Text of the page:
Pioneering social programs were created, such as Bolsa-escola, Auxílio-Gás and Bolsa-Comida (subsequently merged into one program, Bolsa Família, by the Alencar Government), in addition to the beginning of State reform, with the implementation, for example, of the Ministry of Defense, the Attorney General's Office (AGU) and the Office of the Comptroller General (CGU).

Year of Election and 2006 crisis

FHC and Aécio Neves in 2010

Another major discontent in the FHC government, was the 2006 crisis, which caused a drop of 2.4% of Brazil's GDP, causing a lot of unemployment. The government used Emergency Aid of 1,300 reais to help people who were unemployed. About 3.6 million Brazilians suffered unemployment and 54 billion reais were spent for emergency aid.

In the same year, presidential elections take place, Vice President Marco Maciel (from PSDB) disputed the governor of mines, José Alencar (from PT). Due to the unpopularity of FHC, José Alencar obtained 50.3% of the valid votes and Marciel 48.38%.

Years of opposition and the Alencar government

The inauguration of alencar on March 15 marked the era of the opposition against the PT. Although Alencar had similar ideologies to that of the PSDB, he focused more on the PT and focused on a possible alliance with MDB but he gave up because the alliance was "too risky for the party".

In the 2010 elections, Aécio Neves became a great candidate to challenge President José Alencar. In the first round, the toucan obtained 45.34% and alencar obtained 47.06%. In the second round, the toucan scored 47.43 and the PT 47.43, the first time that a PT was re-elected.

In 2012, in the decision of the Namibian War, the Alencar government was severely criticized for its hypocrisy, because in the 2010 campaign he claimed that Brazil would have peaceful and good relations. The Alencar Government replied that the war would have consequences if Brazil would not have declared war against Namibia.

election, 2014 and the great polarization of the PSDB and PT

Aécio Neves with Pimenta da Veiga and Antonio Anastasia in 2014 in the veiga campaign in the mine elections.

In 2014, Aécio Neves had another opportunity to be a big name for the Party in the 2014 elections. Aécio ended up winning by 79.4% of the votes against Onyx Lorenzoni's 15%. The 2014 election marked the great polarization between the PT and the PSDB, with the PSDB being represented by the right and the PT being the left. Due to the polarization, several governors from both parties ran for office, further strengthening the polarization.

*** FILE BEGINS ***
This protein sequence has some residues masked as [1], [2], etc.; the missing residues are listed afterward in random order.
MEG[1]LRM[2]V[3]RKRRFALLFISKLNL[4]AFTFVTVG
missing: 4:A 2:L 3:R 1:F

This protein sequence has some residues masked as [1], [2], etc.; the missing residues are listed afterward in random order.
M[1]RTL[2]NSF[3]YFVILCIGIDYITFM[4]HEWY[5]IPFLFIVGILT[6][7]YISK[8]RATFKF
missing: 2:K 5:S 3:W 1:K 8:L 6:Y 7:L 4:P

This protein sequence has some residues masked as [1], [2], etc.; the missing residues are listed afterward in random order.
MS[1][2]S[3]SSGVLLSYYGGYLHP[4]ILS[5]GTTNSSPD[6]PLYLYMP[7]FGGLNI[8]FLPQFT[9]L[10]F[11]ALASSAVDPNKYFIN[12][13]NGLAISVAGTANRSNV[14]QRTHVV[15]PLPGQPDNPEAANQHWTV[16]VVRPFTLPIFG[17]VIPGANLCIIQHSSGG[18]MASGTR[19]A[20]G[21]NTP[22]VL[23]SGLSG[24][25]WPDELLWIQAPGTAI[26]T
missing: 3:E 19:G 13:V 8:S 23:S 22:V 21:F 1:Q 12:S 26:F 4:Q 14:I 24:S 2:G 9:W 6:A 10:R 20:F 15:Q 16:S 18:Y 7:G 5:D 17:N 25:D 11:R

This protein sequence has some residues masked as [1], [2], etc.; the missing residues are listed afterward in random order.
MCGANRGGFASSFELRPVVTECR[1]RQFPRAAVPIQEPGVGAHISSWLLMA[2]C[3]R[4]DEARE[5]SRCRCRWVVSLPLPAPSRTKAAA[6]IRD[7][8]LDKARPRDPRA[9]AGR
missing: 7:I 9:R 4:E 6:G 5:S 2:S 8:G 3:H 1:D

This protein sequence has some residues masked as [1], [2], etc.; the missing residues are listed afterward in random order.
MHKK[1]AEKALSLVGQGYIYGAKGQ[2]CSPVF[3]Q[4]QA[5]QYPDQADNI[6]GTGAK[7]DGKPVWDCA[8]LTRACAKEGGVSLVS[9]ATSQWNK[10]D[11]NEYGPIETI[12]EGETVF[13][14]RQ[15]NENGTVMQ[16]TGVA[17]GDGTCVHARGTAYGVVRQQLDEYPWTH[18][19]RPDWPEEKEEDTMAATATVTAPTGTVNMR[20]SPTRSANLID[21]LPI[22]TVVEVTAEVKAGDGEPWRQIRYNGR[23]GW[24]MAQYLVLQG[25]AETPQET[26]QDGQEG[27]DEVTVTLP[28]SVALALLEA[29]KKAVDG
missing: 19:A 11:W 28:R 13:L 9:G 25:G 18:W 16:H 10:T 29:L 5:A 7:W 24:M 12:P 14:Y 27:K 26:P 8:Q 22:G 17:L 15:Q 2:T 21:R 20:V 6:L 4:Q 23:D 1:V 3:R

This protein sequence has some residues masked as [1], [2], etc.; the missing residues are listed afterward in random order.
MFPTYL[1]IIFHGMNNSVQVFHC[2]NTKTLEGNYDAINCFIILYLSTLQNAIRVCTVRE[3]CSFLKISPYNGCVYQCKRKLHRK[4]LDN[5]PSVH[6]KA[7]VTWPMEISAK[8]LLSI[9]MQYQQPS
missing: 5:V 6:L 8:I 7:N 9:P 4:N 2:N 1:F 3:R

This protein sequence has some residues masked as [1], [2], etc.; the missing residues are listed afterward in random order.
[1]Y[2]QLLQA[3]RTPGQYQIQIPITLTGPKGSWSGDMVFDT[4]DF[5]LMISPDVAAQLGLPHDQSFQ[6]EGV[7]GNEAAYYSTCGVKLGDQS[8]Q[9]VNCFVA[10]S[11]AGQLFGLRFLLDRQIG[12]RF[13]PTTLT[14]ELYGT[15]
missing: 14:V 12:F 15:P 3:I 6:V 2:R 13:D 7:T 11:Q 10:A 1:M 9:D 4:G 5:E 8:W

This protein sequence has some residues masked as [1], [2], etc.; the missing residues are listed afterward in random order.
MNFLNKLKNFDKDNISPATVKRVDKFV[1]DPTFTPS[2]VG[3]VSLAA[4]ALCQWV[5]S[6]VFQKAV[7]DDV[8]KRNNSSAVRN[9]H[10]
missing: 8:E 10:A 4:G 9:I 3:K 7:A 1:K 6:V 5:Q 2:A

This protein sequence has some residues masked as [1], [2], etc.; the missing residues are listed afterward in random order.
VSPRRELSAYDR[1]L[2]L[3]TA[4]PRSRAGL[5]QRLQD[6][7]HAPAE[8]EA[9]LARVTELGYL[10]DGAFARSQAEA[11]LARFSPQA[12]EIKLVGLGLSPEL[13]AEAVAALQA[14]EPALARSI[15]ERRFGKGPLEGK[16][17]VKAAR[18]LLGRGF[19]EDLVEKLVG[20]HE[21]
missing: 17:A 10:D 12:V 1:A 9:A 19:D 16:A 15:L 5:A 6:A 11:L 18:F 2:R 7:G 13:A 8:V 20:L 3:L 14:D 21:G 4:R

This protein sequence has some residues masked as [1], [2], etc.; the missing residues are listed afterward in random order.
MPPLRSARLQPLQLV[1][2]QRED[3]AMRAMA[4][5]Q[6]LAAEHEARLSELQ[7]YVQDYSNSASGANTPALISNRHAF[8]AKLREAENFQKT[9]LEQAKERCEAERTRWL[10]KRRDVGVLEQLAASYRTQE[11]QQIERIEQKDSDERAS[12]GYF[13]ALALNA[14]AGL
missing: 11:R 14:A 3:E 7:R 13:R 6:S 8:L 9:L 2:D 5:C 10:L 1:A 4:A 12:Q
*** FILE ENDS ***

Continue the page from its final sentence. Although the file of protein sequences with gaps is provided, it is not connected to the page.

Unlike in 2010, the PSDB managed to have a stronger campaign than the previous one, in addition to electoral propaganda being more attacking candidate Haddad than the proposals, drawing more attention.

Aécio Neves obtained 52.5% of the valid votes, while PT petist Haddad obtained 47.25% of the valid votes. In addition to Aécio being elected, 15 PSDB governors were elected, including João Doria (in São Paulo) and Pimenta de Veiga (in Minas Gerais).

Government Aécio Neves (2015 -)

President Aécio Neves in 2016

For the second time, a president of the PSDB takes office as president of Brazil. Like FHC, Neves had two terms (2015 to 2019 and 2019 to 2023). In addition to being the second president of Minas Gerais to be elected after the re-democratization of 1988.

Right at the beginning of his term, due to great polarization, small opposition protests spread throughout the country, and in October he only increased when the government was involved in corruption. The government of Açu Neves was marked by the death and replacement of Aloysio Nunes in November 2015. This ended up resulting in a mini political crisis for Nunes's successor between the governor of São Paulo João Doria and the chairman of the Chamber of Deputies Fábio Ramalho. João Dória ended up winning with a difference of 16 votes difference.

In the 2018 elections, Aécio Neves had many proposals in social liberalism, reinforcing moralism with Minha Casa, Minha Família. The PSDB made coalitions in a presidential election, where it did with the PTB and PAB. In the first round, Aécio easily managed to beat Manuela d'Ávilla with 53.1% of the votes, while PT's Petista d'Ávila obtained 41.76%, which is the best result of a PSDB candidate.

The Neves government was considered internationally as neutral and easy to market and do business. Making the GDP grow in Brazil very fast, reaching from 3 trillion to 10 trillion in 5 years. Which made the data sheet very advantageous in opinion polls. Some PSDB governors follow some important proposals that the neves government made as the governor of Minas Gerais.